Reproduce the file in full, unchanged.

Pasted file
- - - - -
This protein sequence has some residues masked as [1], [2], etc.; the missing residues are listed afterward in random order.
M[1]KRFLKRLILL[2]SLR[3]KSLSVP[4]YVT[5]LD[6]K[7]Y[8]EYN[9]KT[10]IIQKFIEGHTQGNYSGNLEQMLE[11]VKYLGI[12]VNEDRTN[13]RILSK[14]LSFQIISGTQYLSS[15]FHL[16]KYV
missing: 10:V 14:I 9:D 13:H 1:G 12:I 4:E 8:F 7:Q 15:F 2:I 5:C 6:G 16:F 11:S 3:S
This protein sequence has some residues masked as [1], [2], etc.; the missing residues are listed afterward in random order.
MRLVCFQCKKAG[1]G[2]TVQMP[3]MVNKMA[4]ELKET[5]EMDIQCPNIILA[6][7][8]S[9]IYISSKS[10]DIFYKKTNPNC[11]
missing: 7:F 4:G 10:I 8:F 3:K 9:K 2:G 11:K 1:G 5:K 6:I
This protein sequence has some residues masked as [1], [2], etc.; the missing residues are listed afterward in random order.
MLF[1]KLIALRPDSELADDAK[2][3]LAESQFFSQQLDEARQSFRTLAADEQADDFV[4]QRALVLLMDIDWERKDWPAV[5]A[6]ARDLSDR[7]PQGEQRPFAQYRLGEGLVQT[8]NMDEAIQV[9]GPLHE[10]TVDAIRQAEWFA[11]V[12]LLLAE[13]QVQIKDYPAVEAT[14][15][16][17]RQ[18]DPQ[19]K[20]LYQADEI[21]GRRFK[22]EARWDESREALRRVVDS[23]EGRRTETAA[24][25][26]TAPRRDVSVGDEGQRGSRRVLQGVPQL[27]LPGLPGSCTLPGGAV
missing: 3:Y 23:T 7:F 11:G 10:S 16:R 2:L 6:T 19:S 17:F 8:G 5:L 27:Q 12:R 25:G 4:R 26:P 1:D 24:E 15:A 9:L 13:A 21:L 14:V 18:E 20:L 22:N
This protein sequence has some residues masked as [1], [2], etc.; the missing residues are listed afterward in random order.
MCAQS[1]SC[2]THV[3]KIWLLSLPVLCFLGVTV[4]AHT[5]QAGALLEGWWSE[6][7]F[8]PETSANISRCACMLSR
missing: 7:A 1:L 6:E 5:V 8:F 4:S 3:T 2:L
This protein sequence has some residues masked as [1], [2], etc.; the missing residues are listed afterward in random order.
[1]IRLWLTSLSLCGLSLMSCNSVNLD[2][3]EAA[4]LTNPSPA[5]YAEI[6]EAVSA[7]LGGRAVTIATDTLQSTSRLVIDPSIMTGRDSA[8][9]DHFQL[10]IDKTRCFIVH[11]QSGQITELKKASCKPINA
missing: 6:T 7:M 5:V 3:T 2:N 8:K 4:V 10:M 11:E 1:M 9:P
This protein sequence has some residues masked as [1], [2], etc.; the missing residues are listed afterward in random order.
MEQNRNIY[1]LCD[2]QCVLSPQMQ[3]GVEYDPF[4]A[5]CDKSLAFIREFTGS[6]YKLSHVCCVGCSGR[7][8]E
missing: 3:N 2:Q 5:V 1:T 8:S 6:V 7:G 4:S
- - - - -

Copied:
This protein sequence has some residues masked as [1], [2], etc.; the missing residues are listed afterward in random order.
M[1]KRFLKRLILL[2]SLR[3]KSLSVP[4]YVT[5]LD[6]K[7]Y[8]EYN[9]KT[10]IIQKFIEGHTQGNYSGNLEQMLE[11]VKYLGI[12]VNEDRTN[13]RILSK[14]LSFQIISGTQYLSS[15]FHL[16]KYV
missing: 10:V 14:I 9:D 13:H 1:G 12:I 4:E 8:F 7:Q 15:F 2:I 5:C 6:G 16:F 11:S 3:S
This protein sequence has some residues masked as [1], [2], etc.; the missing residues are listed afterward in random order.
MRLVCFQCKKAG[1]G[2]TVQMP[3]MVNKMA[4]ELKET[5]EMDIQCPNIILA[6][7][8]S[9]IYISSKS[10]DIFYKKTNPNC[11]
missing: 7:F 4:G 10:I 8:F 3:K 9:K 2:G 11:K 1:G 5:K 6:I
This protein sequence has some residues masked as [1], [2], etc.; the missing residues are listed afterward in random order.
MLF[1]KLIALRPDSELADDAK[2][3]LAESQFFSQQLDEARQSFRTLAADEQADDFV[4]QRALVLLMDIDWERKDWPAV[5]A[6]ARDLSDR[7]PQGEQRPFAQYRLGEGLVQT[8]NMDEAIQV[9]GPLHE[10]TVDAIRQAEWFA[11]V[12]LLLAE[13]QVQIKDYPAVEAT[14][15][16][17]RQ[18]DPQ[19]K[20]LYQADEI[21]GRRFK[22]EARWDESREALRRVVDS[23]EGRRTETAA[24][25][26]TAPRRDVSVGDEGQRGSRRVLQGVPQL[27]LPGLPGSCTLPGGAV
missing: 3:Y 23:T 7:F 11:G 10:S 16:R 2:L 6:T 19:S 17:F 8:G 5:L 27:Q 12:R 25:G 4:R 26:P 1:D 24:E 15:A 9:L 13:A 21:L 14:V 18:E 20:L 22:N
This protein sequence has some residues masked as [1], [2], etc.; the missing residues are listed afterward in random order.
MCAQS[1]SC[2]THV[3]KIWLLSLPVLCFLGVTV[4]AHT[5]QAGALLEGWWSE[6][7]F[8]PETSANISRCACMLSR
missing: 7:A 1:L 6:E 5:V 8:F 4:S 3:T 2:L
This protein sequence has some residues masked as [1], [2], etc.; the missing residues are listed afterward in random order.
[1]IRLWLTSLSLCGLSLMSCNSVNLD[2][3]EAA[4]LTNPSPA[5]YAEI[6]EAVSA[7]LGGRAVTIATDTLQSTSRLVIDPSIMTGRDSA[8][9]DHFQL[10]IDKTRCFIVH[11]QSGQITELKKASCKPINA
missing: 6:T 7:M 5:V 3:T 2:N 8:K 4:V 10:M 11:E 1:M 9:P
This protein sequence has some residues masked as [1], [2], etc.; the missing residues are listed afterward in random order.
MEQNRNIY[1]LCD[2]QCVLSPQMQ[3]GVEYDPF[4]A[5]CDKSLAFIREFTGS[6]YKLSHVCCVGCSGR[7][8]E
missing: 3:N 2:Q 5:V 1:T 8:S 6:V 7:G 4:S